Intel NUC's - Worth It?
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Author:  Derek Semeraro [ Tue May 01, 2018 6:08 pm ]
Post subject:  Intel NUC's - Worth It?

Advantages of NUC's:
* They are very compact and portable, more so than most options in the limited ITX market
* They are much simpler to build than a regular desktop PC because it's mostly built already.

Disadvantages of NUC's:
* Performance is inferior to regular desktop PC's, but the price is not any cheaper
* Limited room to customize, expand, replace parts or upgrade (for the mid-long term)

To the disadvantages, I also want to add the marketing for these NUC's is very deceptive. These are laptops - not desktops. Intel markets their $500 NUC as an i7, but it's a laptop i7. It only has two cores and benchmarks show its 20% weaker than the i3-8100 (a desktop i3). They also only take SO-DIMM laptop RAM. Additionally, the marketing of the materials on retailer websites says it supports SSD's and RAM but does not include them. Many are aware of this, but it's not hard for some buyers to misread and think they're getting a full computer. Intel also claims some of their NUC's come with 16 GB Optane memory. It's a storage drive - not RAM. Some buyers may easily confuse "16 GB Memory" to be RAM because RAM often comes in 16 GB sizes whereas storage often does not.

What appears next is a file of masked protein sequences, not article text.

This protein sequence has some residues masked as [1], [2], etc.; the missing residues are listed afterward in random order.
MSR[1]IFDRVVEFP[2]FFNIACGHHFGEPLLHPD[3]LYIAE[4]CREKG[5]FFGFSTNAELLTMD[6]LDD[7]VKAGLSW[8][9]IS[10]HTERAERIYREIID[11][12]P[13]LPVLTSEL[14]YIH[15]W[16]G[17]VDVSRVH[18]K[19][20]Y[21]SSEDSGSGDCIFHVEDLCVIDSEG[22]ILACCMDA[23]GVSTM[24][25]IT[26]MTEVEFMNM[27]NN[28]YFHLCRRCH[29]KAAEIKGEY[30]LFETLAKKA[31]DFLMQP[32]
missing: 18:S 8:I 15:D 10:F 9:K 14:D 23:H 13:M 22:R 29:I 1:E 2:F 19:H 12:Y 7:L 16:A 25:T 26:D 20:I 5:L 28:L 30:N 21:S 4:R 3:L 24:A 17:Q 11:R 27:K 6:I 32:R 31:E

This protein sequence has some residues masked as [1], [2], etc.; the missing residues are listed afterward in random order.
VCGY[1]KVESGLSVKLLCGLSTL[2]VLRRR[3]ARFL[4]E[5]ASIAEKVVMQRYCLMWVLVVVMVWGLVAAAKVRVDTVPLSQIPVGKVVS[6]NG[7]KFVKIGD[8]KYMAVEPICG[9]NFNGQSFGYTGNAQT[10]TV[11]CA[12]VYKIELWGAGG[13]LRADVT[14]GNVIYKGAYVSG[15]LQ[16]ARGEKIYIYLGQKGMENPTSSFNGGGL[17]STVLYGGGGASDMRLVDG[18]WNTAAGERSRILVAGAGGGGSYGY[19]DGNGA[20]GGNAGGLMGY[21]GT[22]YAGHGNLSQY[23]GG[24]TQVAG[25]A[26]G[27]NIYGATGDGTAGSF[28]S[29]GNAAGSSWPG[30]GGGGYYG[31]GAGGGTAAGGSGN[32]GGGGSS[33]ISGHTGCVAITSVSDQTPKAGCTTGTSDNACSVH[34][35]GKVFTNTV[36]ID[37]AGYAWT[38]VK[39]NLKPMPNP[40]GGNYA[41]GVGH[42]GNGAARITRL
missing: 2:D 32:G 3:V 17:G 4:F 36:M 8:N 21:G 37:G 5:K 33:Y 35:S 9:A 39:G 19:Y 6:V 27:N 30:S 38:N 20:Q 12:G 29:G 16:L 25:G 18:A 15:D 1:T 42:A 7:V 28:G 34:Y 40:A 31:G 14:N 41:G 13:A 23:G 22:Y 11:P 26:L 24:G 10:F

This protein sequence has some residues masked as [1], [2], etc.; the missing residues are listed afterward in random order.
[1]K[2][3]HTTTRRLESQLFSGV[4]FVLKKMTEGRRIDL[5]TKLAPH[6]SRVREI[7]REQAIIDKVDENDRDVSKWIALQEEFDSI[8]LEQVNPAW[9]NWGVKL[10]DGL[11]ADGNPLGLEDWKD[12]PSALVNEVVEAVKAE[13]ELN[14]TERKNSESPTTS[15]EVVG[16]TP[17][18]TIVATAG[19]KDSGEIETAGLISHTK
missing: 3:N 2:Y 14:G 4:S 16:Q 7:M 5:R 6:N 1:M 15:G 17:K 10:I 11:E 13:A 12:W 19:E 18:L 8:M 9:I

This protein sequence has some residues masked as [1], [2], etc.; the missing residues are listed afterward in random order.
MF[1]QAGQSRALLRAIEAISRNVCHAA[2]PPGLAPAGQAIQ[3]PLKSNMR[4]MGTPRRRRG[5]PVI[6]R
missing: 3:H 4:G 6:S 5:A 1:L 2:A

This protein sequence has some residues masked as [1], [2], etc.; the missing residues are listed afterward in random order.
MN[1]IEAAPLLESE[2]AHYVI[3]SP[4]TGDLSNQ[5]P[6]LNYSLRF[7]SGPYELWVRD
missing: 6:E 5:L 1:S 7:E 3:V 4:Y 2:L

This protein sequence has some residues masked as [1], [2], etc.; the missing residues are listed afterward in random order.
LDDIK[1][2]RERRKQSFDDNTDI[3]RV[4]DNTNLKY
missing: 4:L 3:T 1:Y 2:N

Overall, the purpose of building a desktop, for many, is to do tasks that a laptop can't do. NUC's inferior to the versatility of the laptop. as well as the power of a desktop, but there's a market out somewhere for them.

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